1. The question in this appeal is whether the sale in execution of a decree of a debt due to the judgment-debtor under a hypothecation bond is liable to be set aside on the ground of irregularity. It cannot be so set aside, if it is to be regarded as field by the lower Court as movable property within the meaning of Order XXI, Rule 46, corresponding to Section 268 of the old Code. The language of Rule 46, which treats as moveable property, a debt not secured by a negotiable instrument, is undoubtedly wide enough to cover a debt secured by a hypothecation bond or a simple mortgage.
2. But it is contended that such a debt is immovable property within the definition of such property as given in the General Clauses Act as including a benefit arising out of land. It may be that a security of this character is a benefit arising out of land; but, supposing that this definition would show that a simple mortgage debt would, generally speaking, be regarded as immovable, property, still we have got to see whether the meaning is really what is contemplated by the provisions of the Civil Procedure Code relating to the execution of decrees.
3. In seems to us that the provisions of Rule 54, Order XXI, corresponding to Section 274 of the Code of 1832, are not meant to apply to property of the nature of a debt secured by a hypothecation bond. Ror instance, as pointed out in Karimunnissa v. Phul Chand I.L.R. (1893) All. 134, if the property to be attached is a mortgage debt where the mortgagee is not in possession nor is entitled to possession of the mortgaged property, the requirements is to the proclamation of the order at some place in or adjacent to the property and the affixing at a conspicuous part of the property could not be applied. These provisions seem to contemplate that the immovable property should be in the nature of tangible property, Further, the mortgagee not being entitled to possession, his decree-holder would not be entitled to go upon the land for the purpose of proclaiming or affixing the order Then there is another difficulty in the way of holding that mortgage debt is to be treated as immovable property for the purposes of attachment. Rule 54 does not provide for any order prohibiting the mortgagor, that is, the person owing the debt, from paying the debt to the mortgagee whose right is sought to be attached and without such an order the object of attachment might be frustrated. Rule 46, on the other hand, provides for such prohibitory order being passed. The fact is, as pointed out in Tarvadi Bholanath v. Bai Kashi I.L.R. (1902) Bom. 305 and other cases, the security must follow the debt, and if the debt is once attached, the benefit of the security would accrue to the attaching creditor, if his remedy against the property still exists,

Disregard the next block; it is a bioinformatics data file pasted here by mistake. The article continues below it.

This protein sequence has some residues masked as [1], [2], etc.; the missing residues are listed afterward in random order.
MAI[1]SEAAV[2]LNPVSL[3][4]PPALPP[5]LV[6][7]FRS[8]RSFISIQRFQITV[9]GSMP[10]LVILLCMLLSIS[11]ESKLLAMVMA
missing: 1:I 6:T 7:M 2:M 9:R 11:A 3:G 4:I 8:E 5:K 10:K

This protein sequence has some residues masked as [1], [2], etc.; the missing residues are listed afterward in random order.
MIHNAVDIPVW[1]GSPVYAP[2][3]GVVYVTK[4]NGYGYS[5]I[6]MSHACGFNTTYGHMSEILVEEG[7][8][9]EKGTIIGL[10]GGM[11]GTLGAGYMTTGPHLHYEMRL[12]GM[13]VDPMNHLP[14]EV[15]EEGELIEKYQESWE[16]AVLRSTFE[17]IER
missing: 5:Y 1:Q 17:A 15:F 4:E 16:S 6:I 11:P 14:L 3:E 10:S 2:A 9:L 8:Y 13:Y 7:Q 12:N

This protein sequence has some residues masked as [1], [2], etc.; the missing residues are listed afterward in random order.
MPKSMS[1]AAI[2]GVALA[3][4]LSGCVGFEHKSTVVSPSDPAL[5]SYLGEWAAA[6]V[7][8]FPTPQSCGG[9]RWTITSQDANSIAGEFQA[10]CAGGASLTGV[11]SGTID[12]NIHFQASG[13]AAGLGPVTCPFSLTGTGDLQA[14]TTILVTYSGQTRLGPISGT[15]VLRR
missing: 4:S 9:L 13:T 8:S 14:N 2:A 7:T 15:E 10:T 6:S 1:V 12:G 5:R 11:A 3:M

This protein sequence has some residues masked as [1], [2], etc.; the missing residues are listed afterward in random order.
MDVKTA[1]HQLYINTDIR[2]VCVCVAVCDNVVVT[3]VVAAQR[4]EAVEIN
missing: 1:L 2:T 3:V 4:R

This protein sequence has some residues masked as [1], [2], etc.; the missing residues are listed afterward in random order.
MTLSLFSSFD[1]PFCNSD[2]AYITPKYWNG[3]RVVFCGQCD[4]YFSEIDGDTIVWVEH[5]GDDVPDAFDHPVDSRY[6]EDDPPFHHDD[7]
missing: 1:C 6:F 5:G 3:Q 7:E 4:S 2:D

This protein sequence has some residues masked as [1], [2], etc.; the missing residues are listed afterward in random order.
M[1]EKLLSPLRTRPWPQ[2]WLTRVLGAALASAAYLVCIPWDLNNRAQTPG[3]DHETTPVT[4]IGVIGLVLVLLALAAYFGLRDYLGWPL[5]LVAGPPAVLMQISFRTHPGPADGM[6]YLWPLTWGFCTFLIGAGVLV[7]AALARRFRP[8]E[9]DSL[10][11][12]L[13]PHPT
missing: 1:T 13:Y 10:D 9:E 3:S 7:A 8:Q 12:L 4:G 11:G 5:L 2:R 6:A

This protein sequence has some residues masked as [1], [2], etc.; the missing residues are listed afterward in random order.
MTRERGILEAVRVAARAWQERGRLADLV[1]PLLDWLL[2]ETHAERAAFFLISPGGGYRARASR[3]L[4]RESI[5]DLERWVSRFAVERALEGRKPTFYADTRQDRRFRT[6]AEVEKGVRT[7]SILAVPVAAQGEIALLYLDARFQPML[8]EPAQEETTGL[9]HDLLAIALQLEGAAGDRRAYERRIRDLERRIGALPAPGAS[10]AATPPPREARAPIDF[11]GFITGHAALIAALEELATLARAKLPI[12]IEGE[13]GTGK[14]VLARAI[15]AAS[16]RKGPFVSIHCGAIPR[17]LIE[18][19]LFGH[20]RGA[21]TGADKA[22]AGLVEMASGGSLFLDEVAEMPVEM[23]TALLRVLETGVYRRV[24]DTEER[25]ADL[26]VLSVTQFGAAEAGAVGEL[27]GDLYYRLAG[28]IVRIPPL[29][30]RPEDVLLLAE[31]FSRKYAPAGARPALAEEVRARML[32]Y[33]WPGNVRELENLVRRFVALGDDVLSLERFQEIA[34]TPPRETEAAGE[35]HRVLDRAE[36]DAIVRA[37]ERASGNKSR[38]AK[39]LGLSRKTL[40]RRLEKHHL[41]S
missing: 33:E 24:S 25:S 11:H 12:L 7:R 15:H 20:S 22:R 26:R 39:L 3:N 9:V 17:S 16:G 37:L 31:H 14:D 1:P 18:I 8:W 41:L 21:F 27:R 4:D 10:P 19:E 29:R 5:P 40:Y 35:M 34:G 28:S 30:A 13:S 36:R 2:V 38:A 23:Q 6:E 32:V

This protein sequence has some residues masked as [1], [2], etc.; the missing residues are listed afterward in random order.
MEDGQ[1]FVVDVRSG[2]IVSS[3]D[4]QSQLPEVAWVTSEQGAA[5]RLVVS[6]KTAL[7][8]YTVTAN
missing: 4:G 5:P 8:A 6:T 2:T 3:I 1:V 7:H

4. Much reliance, we may also mention, has been placed on behalf of the appellant on the definition of mortgage as an interest in immovable property as given in the Transfer of Property Act. But the real question, as we have said, is whether it is immovable property within the meaning of Rule 54, Civil Procedure Code, and for the reasons we have stated it is difficult to regard it as such.
5. There is some diversity of judicial opinion on the question under discussion, but we are satisfied that the weight of opinion is, undoubtedly, in favour of the view we have taken. (See Debendra Kumar Mandel v. Rup Lall Dass I.L.R. (1886) Calc. 546, Kasinath Das v. Sadasiv Patnaik I.L.R. (1893) Calc. 805, Tarvadi Bholanath v. Bai Kashi I.L.R. (1902) Bom. 305, Karimun-Nissa v. Phul Chand I.L.R. (1893) All. 134, Baij Nath Lohea v. Binoyendra Nath Palit (1901) 6 C.W.N., 5 and Baldev Dhanrup v. Ramchandra Balvant I.L.R. (1895) Bom. 121. As regards this Court, opinion seems to have fluctuated. While Turner, C.J., in Appasami v. Scott I.L.R. (1886) Mad. 5, was inclined to adopt the view which has the support of the majority of the High Courts, the other two learned Judges favoured a different view. In Sami v. Krishnasami I.L.R. (1887) Mad. 169, the inclination was to support the view taken by the majority of the Judges, in Appasami v. Scott I.L.R. (1886) Mad. 5. In Muniappa Naik v. Subramania Ayyan I.L.R. (1895) Mad. 437, the view adopted in Debendra Kumar Mandel v. Rup Lall Dass I.L.R. (1886) Calc. 546, and Kasinath Das v. Sadasiv Patnaih I.L.R. (1893) Calc. 805, is expressly approved, though the learned Judges seem to imply that a sale under Section 268 of the Code of 1882 might be irregular. Achamma v. Basappa : (1898)8MLJ1 simply follows Muniyappa Naik v. Subramania Ayyan I.L.R. (1895) Mad. 437. There is thus some uncertainty as to the exact view held by this Court on the point under discussion. But as the conelusion at which we have unhesitatingly arrived is undoubtedly supported by preponderance of authority of the other High Courts, we do not think it necessary to refer the matter to a Full Bench. The appeal will therefore be dismissed with costs.